Without a checking account, it’s hard to have any other financial accounts. A checking account doesn’t have to cost money; check out this overview of the best free checking accounts available today. They each come with a debit card to help you shop online and carry less cash in your wallet, again improving the safety of your money.

After opening a free account, use it to set up direct deposit for your paychecks, saving you a trip to the check-cashing store and their high fees. You can then use your checking account to help you open a credit card and start improving your credit.

2. Savings Account

When you open a checking account, talk to the bank about simultaneously opening a free savings account. Savings accounts let you move money out of sight and out of mind, helping you build an emergency fund, stop relying on payday loans when you’re in a pinch, and stop living paycheck to paycheck. Having even $1,000 in the bank is reassuring and lowers your financial stress.

If you’re not sure how to save more money, try these automatic savings account apps to move small amounts of money into savings for you without you even having to think about it.

Pro Tip: Don’t settle for a savings account that offers less than 1% APY. Check out some of the best high-yield savings accounts, many of which offer well above 2% APY.

3. Brokerage Account

A brokerage account allows you to invest in stocks, bonds, and other paper assets. Everyone needs a brokerage account, even if they also have a retirement account (more on those momentarily).

I use Charles Schwab for my brokerage account, but Vanguard offers excellent brokerage accounts as well. They’re free to open, which usually takes less than five minutes, and both offer a range of commission-free fund options.

You can also choose a robo-advisor like Betterment. They have features like automatic tax-loss harvesting, which will boost your after-tax returns. They also automatically rebalance your portfolio when market conditions change.

If you’re new to investing in stocks, try starting with index funds that follow major stock indexes. You don’t need to worry about picking stocks; the funds simply own whatever stocks are trading in that stock index. You can begin with just three: one index fund for U.S. large-cap stocks, one for U.S. small-cap stocks, and one for international large-cap stocks. You can get fancy later; right now, the important thing is just to get started.

4. IRA

Every American adult should have an IRA. Like brokerage accounts, IRAs are quick and easy to open. In fact, they’re handled through your brokerage, so when you open a brokerage account, you can open an IRA at the same time.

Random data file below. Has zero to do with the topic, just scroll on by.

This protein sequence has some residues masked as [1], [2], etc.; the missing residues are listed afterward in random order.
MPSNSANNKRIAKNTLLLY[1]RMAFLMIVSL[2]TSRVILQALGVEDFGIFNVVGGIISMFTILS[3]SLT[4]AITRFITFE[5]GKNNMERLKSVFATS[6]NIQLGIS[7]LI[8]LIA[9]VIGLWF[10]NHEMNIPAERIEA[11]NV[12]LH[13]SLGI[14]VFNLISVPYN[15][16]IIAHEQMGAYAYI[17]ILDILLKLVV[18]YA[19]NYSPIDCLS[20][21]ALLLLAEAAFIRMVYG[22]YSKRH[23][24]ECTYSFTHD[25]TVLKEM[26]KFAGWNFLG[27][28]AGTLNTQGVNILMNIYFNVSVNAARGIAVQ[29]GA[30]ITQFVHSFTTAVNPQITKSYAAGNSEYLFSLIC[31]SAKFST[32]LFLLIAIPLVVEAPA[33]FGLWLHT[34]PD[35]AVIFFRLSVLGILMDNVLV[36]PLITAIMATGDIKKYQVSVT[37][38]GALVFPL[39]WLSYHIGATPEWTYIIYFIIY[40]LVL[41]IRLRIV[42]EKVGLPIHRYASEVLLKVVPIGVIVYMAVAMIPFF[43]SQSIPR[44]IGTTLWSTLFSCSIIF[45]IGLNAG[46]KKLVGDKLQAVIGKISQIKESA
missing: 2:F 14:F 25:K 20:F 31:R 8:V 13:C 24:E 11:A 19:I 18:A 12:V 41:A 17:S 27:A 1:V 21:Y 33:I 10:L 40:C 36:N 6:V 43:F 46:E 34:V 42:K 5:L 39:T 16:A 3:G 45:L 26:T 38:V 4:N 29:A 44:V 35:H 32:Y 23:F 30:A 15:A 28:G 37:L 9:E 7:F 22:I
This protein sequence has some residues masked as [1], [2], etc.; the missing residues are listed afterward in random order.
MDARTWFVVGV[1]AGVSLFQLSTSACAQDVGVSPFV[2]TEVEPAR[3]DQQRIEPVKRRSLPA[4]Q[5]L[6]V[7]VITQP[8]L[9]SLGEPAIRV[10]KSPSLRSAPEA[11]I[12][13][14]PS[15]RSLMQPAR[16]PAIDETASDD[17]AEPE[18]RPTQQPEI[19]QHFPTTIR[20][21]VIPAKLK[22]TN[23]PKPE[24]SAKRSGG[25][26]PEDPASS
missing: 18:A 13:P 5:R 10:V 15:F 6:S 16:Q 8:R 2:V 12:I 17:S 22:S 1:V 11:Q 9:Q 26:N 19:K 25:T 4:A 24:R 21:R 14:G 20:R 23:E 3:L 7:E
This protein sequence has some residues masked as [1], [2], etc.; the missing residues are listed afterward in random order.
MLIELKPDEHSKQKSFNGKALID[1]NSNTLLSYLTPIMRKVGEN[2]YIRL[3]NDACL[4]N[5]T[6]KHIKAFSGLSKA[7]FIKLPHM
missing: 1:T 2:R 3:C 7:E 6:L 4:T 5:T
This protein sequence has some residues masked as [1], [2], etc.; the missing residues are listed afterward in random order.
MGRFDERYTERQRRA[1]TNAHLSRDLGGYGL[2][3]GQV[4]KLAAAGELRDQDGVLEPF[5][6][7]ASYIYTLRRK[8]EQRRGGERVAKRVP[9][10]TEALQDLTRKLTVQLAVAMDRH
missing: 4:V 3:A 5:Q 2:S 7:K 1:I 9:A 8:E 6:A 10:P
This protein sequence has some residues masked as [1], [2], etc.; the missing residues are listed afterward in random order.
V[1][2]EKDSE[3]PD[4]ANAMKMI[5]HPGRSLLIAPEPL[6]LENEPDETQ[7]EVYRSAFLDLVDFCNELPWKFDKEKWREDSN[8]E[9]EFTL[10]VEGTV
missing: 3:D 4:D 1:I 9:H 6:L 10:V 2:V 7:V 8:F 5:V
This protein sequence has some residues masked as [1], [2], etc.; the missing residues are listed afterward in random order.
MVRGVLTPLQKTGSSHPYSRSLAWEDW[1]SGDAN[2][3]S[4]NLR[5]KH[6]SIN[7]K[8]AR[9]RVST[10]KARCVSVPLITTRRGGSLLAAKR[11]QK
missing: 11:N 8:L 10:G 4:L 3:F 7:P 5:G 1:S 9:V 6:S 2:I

As outlined above, the money you invest in an IRA is deducted from your taxable income when Uncle Sam comes calling for his cut of your paycheck. If you’d rather pay taxes on the money now and avoid taxes later when you retire, you can open a Roth IRA instead of a traditional IRA. Roth IRAs offer more flexibility as they can be used to fund more than just your retirement. You can use a Roth IRA to fund your or your children’s college tuition, for example. You can also use retirement accounts to fund a down payment on a house.

Open an IRA or Roth IRA, start contributing, and if you want to use the money later for other major life purchases like a home or college education, so be it. After taking the first step of opening the account, you’ll find yourself increasingly comfortable using it.

Final Word

No one wants to be left behind while the rich get richer. But if you shun mainstream banking, it’s hard not to be left behind.

You don’t need to become a financial wizard overnight – or at all, for that matter. What you do need are the four basic accounts outlined above, which only require a couple of phone calls or online visits to set up. It may take a leap of faith on your part if you have no experience with banks, but opening accounts to save and invest your money is the first step on the road to wealth.

Are you unbanked or underbanked? What has been keeping you from opening financial accounts?

G. Brian Davis
G. Brian Davis is a real estate investor, personal finance writer, and travel addict mildly obsessed with FIRE. He spends nine months of the year in Abu Dhabi, and splits the rest of the year between his hometown of Baltimore and traveling the world.